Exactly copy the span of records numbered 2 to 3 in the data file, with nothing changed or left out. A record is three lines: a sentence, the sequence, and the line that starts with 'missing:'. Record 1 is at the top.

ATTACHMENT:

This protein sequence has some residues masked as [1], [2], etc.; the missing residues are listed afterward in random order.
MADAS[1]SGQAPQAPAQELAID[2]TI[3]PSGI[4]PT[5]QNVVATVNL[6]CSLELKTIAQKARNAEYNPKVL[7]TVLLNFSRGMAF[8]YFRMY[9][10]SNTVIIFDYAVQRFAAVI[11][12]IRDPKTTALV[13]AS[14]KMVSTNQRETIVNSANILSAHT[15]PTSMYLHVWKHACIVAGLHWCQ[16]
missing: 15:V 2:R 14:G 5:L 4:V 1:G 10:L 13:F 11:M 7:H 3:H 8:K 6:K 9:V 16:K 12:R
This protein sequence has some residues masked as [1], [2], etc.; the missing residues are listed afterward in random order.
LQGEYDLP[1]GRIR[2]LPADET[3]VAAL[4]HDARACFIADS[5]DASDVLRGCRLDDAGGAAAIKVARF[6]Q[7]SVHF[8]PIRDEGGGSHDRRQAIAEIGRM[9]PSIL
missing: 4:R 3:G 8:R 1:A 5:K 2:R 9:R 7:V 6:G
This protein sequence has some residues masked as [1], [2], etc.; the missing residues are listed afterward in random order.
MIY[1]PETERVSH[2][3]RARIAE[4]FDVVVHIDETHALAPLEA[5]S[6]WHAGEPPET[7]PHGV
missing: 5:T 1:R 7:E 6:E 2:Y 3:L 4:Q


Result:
This protein sequence has some residues masked as [1], [2], etc.; the missing residues are listed afterward in random order.
LQGEYDLP[1]GRIR[2]LPADET[3]VAAL[4]HDARACFIADS[5]DASDVLRGCRLDDAGGAAAIKVARF[6]Q[7]SVHF[8]PIRDEGGGSHDRRQAIAEIGRM[9]PSIL
missing: 4:R 3:G 8:R 1:A 5:K 2:R 9:R 7:V 6:G
This protein sequence has some residues masked as [1], [2], etc.; the missing residues are listed afterward in random order.
MIY[1]PETERVSH[2][3]RARIAE[4]FDVVVHIDETHALAPLEA[5]S[6]WHAGEPPET[7]PHGV
missing: 5:T 1:R 7:E 6:E 2:Y 3:L 4:Q